Different Measuring Techniques Provide Different Results – But What is the Truth?

**Aug 29 2017** Read 904 Times

The most common techniques to determine the particle size distribution are dynamic image analysis (DIA), static laser light scatter-ing (SLS, also called laser diffraction) and sieve analysis. This article presents the advantages and drawbacks of each technique, their comparability among each other as well as detailed application examples.

Each method covers a characteristic size range within which measurement is possible. As shown in *Figure 1*, these partly overlap. The three methods discussed here, for example, all measure particles in a range from 1 µm to 5 mm. However, the results for measuring the same sample can vary considerably.

This article will help to interpret the informative value and significance of particle analysis results and to decide which method is best suited for a particular application. The analysers used for the measurements presented in this article are sieve shakers (Retsch), image analysis systems CAMSIZER^{®} P4 and CAMSIZER^{®} X2 (Retsch Technology) and laser granulometer Horiba LA-960.

*Figure 1. Measuring ranges of different methods*

## Sieve Analysis: Committed to Tradition

Sieve analysis still is the traditional and most commonly used method for particle size determination. A sieve stack consists of several sieves with increasing aperture size stacked upon each other and the sample is placed on the uppermost sieve. The stack is clamped to a sieve shaker and set into vibration for a period of time. As a result, the particles are distributed to the sieves in the stack (fractions) according to their size. Ideally, the particles pass the smallest possible sieve aperture with their smallest projection surface. Taking cubic particles as a model, this corresponds to the edge length of the cube. For lenticular particles, the size determined by sieve analysis would be a value between the thickness and the diameter of the lense, as the particle is oriented diagonally towards the sieve aperture *(Figures 2 and 3)*. Hence, sieve analysis is a technique which measures particles in their preferred orientation with a tendency to determine mostly the particle width.

*Figure 2. Model of a measurement of lenticular particles with sieve analysis and DIA. The lense falls diagonally through the smallest possible sieve aperture. DIA ‘sees’ the lense larger or smaller, depending on its orientation. This results in different particle size distributions: the red curve shows the DIA result, the black curve represents sieve analysis results.*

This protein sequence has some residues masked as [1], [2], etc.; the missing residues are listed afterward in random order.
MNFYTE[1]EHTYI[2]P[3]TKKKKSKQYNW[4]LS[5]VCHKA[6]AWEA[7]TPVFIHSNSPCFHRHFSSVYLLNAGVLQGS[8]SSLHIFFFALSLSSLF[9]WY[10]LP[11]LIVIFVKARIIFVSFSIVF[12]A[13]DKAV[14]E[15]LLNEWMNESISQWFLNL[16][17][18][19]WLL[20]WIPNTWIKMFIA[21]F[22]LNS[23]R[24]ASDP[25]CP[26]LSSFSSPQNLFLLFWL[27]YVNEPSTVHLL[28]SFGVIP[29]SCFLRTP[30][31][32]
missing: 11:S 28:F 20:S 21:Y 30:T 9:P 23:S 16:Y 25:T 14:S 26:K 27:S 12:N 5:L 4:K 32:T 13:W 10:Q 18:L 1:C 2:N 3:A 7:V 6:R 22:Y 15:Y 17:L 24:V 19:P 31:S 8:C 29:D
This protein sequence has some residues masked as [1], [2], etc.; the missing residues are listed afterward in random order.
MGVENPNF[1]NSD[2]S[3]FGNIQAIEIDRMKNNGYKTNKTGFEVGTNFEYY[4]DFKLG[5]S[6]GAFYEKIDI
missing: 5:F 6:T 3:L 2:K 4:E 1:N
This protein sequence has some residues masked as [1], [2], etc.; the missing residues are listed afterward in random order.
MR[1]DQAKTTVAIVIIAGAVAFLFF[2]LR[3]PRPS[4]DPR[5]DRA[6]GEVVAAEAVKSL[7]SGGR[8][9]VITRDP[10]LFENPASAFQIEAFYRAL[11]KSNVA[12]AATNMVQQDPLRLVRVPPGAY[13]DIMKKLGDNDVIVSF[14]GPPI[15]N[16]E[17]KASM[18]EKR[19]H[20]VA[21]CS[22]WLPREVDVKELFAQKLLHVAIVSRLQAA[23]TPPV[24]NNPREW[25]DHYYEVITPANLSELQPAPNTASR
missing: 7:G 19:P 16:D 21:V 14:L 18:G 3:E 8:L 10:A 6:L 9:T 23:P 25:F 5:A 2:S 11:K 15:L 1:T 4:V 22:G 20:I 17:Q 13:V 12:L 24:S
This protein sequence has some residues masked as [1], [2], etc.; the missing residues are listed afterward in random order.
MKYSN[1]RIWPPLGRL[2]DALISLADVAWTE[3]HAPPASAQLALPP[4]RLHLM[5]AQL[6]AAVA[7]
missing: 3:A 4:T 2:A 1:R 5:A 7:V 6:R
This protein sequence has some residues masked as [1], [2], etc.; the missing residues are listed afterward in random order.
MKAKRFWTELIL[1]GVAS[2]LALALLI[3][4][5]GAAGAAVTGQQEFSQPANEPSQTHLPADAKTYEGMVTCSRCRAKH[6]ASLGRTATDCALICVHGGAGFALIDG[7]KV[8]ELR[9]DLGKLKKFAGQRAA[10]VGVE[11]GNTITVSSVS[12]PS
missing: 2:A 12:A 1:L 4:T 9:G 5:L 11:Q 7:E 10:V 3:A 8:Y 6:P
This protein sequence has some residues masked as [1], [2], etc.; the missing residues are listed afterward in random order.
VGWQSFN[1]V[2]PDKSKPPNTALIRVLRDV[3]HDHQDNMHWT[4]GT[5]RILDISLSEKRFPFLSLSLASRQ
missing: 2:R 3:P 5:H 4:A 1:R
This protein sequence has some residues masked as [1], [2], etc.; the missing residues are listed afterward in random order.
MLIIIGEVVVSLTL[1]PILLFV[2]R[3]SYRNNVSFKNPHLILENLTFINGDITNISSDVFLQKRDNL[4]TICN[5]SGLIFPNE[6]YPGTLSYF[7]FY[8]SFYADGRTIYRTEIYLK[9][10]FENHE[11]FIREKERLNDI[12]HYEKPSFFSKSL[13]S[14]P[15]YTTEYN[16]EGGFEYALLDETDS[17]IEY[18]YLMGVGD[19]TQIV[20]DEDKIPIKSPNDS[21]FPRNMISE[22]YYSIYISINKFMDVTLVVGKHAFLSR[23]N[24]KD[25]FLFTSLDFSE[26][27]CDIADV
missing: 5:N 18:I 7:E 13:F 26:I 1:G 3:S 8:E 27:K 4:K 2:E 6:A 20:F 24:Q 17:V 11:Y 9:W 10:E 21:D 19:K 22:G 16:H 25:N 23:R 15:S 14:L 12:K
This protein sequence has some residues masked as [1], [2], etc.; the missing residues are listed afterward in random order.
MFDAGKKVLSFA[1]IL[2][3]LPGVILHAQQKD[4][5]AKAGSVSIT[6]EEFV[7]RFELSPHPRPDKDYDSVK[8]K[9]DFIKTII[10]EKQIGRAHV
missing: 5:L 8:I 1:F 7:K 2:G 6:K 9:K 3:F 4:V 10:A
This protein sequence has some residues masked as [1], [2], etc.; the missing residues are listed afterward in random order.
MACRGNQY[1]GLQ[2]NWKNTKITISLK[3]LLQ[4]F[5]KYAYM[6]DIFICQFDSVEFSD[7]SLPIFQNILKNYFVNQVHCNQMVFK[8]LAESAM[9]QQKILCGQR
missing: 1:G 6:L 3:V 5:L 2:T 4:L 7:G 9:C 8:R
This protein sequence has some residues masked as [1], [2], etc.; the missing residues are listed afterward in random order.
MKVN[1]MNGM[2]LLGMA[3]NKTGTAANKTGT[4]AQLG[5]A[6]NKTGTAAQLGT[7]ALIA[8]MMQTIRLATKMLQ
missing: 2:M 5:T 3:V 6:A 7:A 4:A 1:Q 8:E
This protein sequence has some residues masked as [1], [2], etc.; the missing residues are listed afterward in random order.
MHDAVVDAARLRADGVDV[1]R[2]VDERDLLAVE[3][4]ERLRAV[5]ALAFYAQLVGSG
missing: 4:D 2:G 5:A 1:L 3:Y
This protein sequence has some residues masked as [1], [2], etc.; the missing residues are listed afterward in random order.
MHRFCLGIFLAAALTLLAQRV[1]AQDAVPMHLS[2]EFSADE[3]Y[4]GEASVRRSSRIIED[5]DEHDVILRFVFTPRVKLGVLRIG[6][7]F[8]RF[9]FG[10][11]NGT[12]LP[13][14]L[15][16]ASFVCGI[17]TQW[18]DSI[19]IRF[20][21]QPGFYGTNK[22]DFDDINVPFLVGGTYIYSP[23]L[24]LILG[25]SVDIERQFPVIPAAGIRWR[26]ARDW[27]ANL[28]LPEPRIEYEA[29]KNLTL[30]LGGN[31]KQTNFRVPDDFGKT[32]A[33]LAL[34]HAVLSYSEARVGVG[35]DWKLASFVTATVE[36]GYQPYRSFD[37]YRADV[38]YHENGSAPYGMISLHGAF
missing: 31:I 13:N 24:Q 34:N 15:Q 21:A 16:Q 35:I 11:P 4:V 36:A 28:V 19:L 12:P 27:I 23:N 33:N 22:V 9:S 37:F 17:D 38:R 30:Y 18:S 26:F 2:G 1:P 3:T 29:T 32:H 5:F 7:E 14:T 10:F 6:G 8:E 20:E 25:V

Sieve analysis is carried out up to a point where the sample mass on the respective sieves no longer changes (= constant mass). Each sieve is weighed and the volume of each fraction is calculated in percent by weight, providing a mass-related distribution. The resolution of sieve analysis is limited by the number of obtainable size fractions. A standard sieve stack consists of a maximum of 8 sieves which means that the particle size distribution is based on only 8 data points. Automation of the procedure is hardly possible which makes it rather time-consuming. The single steps of sieve analysis are: initial weighing, 5 - 10 minutes sieving, back weighing, and cleaning of the sieves. The most common sources of error are: overloading of the sieves (blocking of sieve apertures, too coarse results); old, worn or damaged sieves (too fine results); or errors in data transfer. It should also be taken into account that the aperture sizes of new standard-compliant sieves are also subject to certain tolerances. The average real aperture size of a 1 mm sieve, for example, is permitted to deviate about ±30 µm, for a 100 µm sieve it is ±5 µm (i.e. the average real aperture size lies between 95 and 105 µm). However, this is just the mean value which implies that some of the apertures can be even larger. With sufficient sieving time the particles find the largest apertures which results in particles larger than the nominal aperture size of the sieve passing through. Thus, the sieve becomes effectively larger than the nominal aperture size indicates. These tolerances are particularly apparent in sieve analysis results of spherical samples or samples with a narrow particle size distribution, as can be clearly seen in *Figure 4* which shows the measurement results of a sample of glass beads.

*Figure 3. Model of a measurement of cubic particles with sieve analysis and DIA. Sieve analysis determines the edge length whereas DIA measures the edge length or, depending on the orientation of the particle, a higher value (max. edge length * square root of 2 of the hexagonal projection), but never smaller than the value obtained by sieve analysis. Red curve = measurement with DIA, black curve = sieve analysis.*

In addition to the dry sieving procedure with wire mesh sieves described in this article, there are other special methods such as wet sieving or air jet sieving.